In my overly-ambitious nature, my enthusiasm to write about violence against women perhaps got the better of me for this topic – one of several for the ’16 Days of Activism Against Gender Violence’ Campaign. While I know a lot about domestic violence, I’ve come to realize in my research that I know very little of the small arms trade. I imagine that we all need to know more about this subject, myself included. So I proceed.
Here’s what I know: domestic violence shatters the lives of millions of women worldwide. Silent and secret, this terrorism in the home occurs everywhere around the clock. Guns have a particular role in this cycle. They have the power to perpetrate terrorism whether directly in the hand of the aggressor, or simply left out on a counter, a table or chair. Many of the stories I’ve heard from survivors include the flaunting or strategic placement of a handgun, including the covert threat implied by the cleaning of a handgun. The message they carry is inherent: harm and death. The Domestic Violence Crime Watch website provides a sobering and long list of fatal domestic violence homicides and suicides around the nation. Most were committed with a gun.
The United States’ founding fathers explicitly chose to include an amendment in our constitution allowing citizens to own fire arms. Over the last century this has become a contentious part of a national debate around gun laws. Pro-NRA folks will always maintain a right to possess weapons, to “defend ourselves” and argue that “it’s the person, not the gun, who kills.” Indeed it is the person, yet it is also the availability and access to guns that significantly increases the likelihood of being killed. We in the US have easy access whether legitimate (going through the background check) or on the black market. Guns are around and accessible to anyone with the intent to get one.
Guns do not make us safer. Guns frequently do not defend us. Due to the nature of domestic violence in which a person’s sense of self contracts over time, hammered by tactics that induce fear, even if a survivor had access to a gun, I’m not sure they would choose to use it in self-defense. The few women who do can end up in jail, often unjustly sentenced to a life in prison. Nearly 80% of women in prison are survivors of domestic violence.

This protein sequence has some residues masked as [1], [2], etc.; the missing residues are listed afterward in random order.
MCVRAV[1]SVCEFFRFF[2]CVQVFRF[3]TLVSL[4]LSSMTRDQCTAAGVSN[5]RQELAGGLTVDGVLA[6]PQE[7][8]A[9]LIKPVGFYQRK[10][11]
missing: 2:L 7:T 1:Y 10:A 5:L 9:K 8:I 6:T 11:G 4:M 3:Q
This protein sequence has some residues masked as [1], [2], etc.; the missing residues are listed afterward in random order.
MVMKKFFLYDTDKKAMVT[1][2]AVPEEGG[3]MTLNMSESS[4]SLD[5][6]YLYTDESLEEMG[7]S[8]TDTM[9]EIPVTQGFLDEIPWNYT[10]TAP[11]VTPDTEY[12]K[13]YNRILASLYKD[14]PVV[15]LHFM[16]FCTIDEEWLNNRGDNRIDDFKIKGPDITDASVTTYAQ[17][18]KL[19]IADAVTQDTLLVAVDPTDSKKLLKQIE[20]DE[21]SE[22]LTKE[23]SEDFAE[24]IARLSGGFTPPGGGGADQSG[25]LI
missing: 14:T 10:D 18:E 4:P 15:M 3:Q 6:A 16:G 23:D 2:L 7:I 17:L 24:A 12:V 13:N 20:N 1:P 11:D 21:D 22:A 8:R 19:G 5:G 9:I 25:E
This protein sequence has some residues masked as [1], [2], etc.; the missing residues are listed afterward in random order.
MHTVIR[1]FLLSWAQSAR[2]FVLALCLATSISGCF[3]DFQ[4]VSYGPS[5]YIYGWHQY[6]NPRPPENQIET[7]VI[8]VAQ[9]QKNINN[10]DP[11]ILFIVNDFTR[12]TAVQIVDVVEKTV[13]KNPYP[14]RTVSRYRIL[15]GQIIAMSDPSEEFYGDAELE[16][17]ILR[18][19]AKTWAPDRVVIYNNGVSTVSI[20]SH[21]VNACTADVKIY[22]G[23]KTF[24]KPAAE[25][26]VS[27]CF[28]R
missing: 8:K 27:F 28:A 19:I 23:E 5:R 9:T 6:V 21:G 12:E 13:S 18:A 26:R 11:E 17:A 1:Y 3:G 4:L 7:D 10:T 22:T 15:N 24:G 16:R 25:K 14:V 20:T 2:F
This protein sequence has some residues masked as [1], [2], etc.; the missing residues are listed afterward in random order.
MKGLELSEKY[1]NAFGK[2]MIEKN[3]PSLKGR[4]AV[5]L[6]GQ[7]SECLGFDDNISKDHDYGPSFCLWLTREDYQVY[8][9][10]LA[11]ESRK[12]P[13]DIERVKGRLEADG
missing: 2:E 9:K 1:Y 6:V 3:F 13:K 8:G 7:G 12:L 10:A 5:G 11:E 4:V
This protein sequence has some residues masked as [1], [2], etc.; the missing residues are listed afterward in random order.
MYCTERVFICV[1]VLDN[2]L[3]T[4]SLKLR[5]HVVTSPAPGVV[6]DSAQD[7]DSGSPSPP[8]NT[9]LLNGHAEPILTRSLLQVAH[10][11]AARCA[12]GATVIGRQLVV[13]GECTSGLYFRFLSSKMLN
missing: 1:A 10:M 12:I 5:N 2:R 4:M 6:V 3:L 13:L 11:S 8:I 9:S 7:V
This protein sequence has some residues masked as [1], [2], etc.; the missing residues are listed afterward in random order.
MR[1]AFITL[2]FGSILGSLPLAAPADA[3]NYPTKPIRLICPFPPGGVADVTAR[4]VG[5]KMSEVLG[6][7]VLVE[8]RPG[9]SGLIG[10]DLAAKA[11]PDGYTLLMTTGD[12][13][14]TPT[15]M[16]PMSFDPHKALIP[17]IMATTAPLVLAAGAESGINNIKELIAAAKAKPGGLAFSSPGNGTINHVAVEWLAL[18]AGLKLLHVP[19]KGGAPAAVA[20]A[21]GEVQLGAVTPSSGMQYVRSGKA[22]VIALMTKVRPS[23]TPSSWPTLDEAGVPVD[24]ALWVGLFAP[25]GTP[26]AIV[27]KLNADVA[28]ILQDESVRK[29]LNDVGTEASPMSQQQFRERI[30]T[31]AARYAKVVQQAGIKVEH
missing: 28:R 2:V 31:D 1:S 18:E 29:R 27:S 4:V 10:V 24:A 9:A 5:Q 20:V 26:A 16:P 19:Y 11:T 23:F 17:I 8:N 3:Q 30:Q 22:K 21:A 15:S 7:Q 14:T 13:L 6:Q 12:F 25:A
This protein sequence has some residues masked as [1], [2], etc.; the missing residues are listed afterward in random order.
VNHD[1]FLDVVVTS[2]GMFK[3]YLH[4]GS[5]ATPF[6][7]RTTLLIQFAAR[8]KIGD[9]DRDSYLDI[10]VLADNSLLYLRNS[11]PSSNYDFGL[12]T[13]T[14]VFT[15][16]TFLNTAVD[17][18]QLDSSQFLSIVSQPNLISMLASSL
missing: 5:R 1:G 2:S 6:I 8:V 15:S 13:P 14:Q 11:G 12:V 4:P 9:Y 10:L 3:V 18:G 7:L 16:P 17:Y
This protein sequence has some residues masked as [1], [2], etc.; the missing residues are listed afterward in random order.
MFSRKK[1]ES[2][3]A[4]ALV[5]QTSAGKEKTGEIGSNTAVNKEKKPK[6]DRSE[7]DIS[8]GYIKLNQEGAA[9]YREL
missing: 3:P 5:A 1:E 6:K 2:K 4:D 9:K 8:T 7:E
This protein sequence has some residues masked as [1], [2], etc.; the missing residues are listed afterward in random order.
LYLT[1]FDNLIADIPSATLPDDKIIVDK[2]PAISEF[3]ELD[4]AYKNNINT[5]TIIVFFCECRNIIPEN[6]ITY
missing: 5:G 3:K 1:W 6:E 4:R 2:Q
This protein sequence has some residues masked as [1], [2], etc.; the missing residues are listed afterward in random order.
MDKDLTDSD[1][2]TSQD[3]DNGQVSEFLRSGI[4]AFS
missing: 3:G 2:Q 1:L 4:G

More guns are not the solution to violence. A few months ago I attended a screening of “The Greatest Silence: Rape in the Congo”, an arresting documentary on the rampant and systematic sexual violence in Eastern Congo. Rape is intensified and facilitated by the use of guns not only with the intent to inflict fear, but, horrifically, as instruments used to rape. In the Q&A after the film, a group of NRA-adherents proselytized that we should help arm “those women”; if they had access to guns they could better protect themselves. This narrow perspective ignores the complexity of the situation and assumes, ignorantly, that the women would be safer having AK-47s at easy reach when in fact it would aggravate the militias perpetrating such violence and result in more death and destruction. Not to mention the added psychological trauma from the act of killing.
The Greatest Silence